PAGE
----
How to be.

Katie Kleinjung Faith, Life, Our Family Leave a Comment

I’ve mentioned before how I was, essentially, the best parent I knew before I had a tiny person to parent. And then, on the flip side, how because of my own judgmentalism and unrealistic standards, I had a ton of insecurities about becoming a mom myself. 

As these ideas have been rolling around in my head, Mother’s Day came and went. It was great, such a good first Mother’s Day for our little family.

But there was one sweet thing that kept happening all day that I wasn’t expecting at all.

All day, I got texts and Facebook posts and messages, mostly from women who are moms, wishing me a happy first Mother’s Day.

At first, that sounds relatively simple and normal and not all that significant. It was Mother’s Day. I am a mother. I like greetings. Happy Mother’s Day. Boom. Simple.

Except, it’s way more significant than that.

Mother’s Day was so sweet. It was a really sentimental, intimate and meaningful time between Stephen, Shep and me. And in my own heart, between me and G, it was something just so dear. So dear. And if you know me, I never say ‘dear’. That’s how uniquely special it was for me.

And it has come with a price. I’ve been honest about how we have somewhat of a crier (or screamer) and the adjustment into motherhood has not been at all what I thought it would be. Being a mom has been one of the best things that has happened in my life, hands down, but it’s also brought out so.much.junk. Pain. Insecurities. Frustrations. So while it’s been beautiful and sweet and has made me feel like I’m really walking in who I am made to be, it’s been hard.

And those women who texted and messaged me get it.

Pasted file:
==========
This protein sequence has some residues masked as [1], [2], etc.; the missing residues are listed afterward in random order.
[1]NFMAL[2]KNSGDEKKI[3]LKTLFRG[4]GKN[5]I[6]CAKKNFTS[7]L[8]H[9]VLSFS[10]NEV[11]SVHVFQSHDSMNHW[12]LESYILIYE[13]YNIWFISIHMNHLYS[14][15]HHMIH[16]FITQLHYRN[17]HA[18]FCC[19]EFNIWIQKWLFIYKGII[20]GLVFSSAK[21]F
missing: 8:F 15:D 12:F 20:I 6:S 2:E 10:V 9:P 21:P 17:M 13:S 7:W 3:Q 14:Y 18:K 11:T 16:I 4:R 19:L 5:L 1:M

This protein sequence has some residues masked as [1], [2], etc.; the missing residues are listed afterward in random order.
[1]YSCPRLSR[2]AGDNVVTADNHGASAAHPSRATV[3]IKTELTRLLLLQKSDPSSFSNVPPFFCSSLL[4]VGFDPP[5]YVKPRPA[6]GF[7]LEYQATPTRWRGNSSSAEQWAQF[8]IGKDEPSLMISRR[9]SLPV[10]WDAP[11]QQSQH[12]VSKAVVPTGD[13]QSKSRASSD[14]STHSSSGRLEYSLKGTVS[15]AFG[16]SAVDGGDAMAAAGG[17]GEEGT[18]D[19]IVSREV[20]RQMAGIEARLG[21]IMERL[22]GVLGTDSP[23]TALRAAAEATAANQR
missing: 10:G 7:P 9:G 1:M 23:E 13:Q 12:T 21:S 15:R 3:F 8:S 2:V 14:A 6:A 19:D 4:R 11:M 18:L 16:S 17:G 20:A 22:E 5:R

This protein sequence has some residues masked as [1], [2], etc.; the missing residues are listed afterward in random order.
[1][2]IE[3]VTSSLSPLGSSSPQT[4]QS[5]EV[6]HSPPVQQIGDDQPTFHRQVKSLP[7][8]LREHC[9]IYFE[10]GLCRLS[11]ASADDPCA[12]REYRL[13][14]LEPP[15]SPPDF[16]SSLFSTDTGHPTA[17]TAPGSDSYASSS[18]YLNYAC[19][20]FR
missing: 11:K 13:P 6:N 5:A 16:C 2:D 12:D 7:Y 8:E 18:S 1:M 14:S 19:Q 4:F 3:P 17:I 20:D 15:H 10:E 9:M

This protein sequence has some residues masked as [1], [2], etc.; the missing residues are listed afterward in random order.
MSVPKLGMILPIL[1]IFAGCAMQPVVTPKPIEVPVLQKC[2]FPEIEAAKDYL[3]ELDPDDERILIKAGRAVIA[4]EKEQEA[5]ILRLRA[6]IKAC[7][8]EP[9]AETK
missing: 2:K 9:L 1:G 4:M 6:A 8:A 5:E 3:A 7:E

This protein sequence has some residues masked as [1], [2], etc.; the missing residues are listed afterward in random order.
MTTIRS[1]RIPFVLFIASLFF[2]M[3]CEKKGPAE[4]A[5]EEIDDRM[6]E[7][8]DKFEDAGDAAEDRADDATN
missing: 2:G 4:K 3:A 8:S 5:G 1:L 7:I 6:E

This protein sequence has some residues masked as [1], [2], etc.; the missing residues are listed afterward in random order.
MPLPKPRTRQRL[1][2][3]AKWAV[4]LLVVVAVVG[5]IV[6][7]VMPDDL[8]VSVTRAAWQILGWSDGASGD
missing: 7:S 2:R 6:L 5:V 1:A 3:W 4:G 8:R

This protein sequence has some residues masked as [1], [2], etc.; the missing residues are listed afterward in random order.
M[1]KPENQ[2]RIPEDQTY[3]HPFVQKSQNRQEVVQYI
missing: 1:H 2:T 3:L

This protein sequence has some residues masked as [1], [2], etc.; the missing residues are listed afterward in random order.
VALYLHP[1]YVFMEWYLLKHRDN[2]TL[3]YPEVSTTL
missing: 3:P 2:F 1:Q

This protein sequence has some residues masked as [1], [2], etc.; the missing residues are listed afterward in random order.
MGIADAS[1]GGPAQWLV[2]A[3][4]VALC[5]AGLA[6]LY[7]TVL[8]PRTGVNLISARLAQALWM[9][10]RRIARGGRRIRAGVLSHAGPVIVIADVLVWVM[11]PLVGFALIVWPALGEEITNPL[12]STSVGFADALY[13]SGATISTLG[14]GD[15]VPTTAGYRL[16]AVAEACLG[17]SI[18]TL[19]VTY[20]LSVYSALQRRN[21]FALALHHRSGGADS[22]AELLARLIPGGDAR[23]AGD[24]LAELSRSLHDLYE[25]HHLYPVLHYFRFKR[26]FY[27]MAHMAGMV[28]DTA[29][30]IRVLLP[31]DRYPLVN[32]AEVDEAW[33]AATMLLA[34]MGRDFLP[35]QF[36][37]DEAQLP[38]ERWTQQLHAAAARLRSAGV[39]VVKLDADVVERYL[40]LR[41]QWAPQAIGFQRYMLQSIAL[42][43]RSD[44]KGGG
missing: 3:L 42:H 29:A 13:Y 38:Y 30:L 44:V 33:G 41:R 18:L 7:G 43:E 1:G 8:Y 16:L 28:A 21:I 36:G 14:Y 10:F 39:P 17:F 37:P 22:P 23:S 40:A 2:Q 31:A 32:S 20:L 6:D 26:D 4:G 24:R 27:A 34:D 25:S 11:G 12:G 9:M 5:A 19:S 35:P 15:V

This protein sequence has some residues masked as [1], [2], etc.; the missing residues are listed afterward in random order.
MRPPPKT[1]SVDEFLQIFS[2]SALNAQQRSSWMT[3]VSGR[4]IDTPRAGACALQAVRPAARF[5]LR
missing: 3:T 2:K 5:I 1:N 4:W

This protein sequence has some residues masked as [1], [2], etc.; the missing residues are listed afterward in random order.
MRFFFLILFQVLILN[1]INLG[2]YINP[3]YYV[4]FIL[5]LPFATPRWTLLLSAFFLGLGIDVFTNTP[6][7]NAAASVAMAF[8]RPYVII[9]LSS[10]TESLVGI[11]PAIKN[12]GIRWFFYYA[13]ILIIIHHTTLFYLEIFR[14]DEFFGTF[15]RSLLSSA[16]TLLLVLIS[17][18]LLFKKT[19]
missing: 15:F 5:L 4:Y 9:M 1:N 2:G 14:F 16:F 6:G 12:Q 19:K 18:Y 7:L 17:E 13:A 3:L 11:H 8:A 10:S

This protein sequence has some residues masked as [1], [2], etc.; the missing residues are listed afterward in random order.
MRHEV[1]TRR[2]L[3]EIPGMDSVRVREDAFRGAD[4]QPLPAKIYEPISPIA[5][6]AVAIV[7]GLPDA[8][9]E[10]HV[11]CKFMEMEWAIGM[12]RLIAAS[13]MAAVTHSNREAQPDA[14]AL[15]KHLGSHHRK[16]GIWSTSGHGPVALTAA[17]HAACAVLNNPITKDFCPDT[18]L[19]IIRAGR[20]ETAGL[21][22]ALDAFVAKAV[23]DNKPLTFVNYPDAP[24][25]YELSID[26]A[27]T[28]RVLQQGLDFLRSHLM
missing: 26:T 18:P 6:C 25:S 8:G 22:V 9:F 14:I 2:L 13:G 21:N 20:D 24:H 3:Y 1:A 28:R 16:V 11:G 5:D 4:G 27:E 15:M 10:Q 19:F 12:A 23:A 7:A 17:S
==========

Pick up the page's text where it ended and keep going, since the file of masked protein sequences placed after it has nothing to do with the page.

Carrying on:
They get feeling like your heart is about to explode with the love you feel suddenly for this little baby and wanting to dig a hole and hide in it until that little baby can explain what they need or take care of themselves. They get feeling like you’re on top of the world and like your emotions are precariously held together by a thin, thin string. They get feeling like this is what you’re made for and like keeping your marriage and your relationships with friends in balance is literally impossible.

They get it.

And, their response?

To turn around, reach back  for someone a few paces behind them and offer her a hand forward.

To stand next to someone and say, “Yes. I get it.”. To whatever they’re going through, to wherever they are in the process, to however they are muddling through it, simply reaching back for them and squeezing their hand.

These text messages and Facebook posts didn’t turn into conversations about camaraderie or anything more than the topic of the day. They didn’t need to. Because those women, some of them mamas, all of them daughters of mamas, get it.

They get needing someone, anyone, to turn back and lock eyes with you and, in some way, validate where you’re at and how you’re doing.

As I had been thinking about being judgmental, and how discouraging it can be to feel like it’s easier and way more natural to compare and evaluate our own and each other’s parenting, these hand squeezes on Mother’s Day felt especially significant.

Because we are doing it. We are getting it. We are seeing that we can be judgmental and mean to others and ourselves. We are understanding that it’s better for all of us if we decide to stand together rather than push each other down, clamoring for some unseen, unreal higher spot.

We are going through the hard beautiful things and stopping to help our sisters and brothers not stop while they’re in the middle. To encourage them the way we knew we needed to be encouraged.

To text them, because we know. Whatever they’re going through that we’ve once walked through ourselves.  We know how important it is, how big it is, how painful it’s is and how proud we can feel to have gotten to this point- whatever point it may be. To that person, at that time, it feels big.

As it did to us when we were there.

So we’re not shaming or judging or comparing. We’re just nodding in agreement, reaching back and giving a hand forward or a firm squeeze.

And on Mother’s Day, all I could think was, “This is how to be.”

Posted by Katie

Posted by Katie

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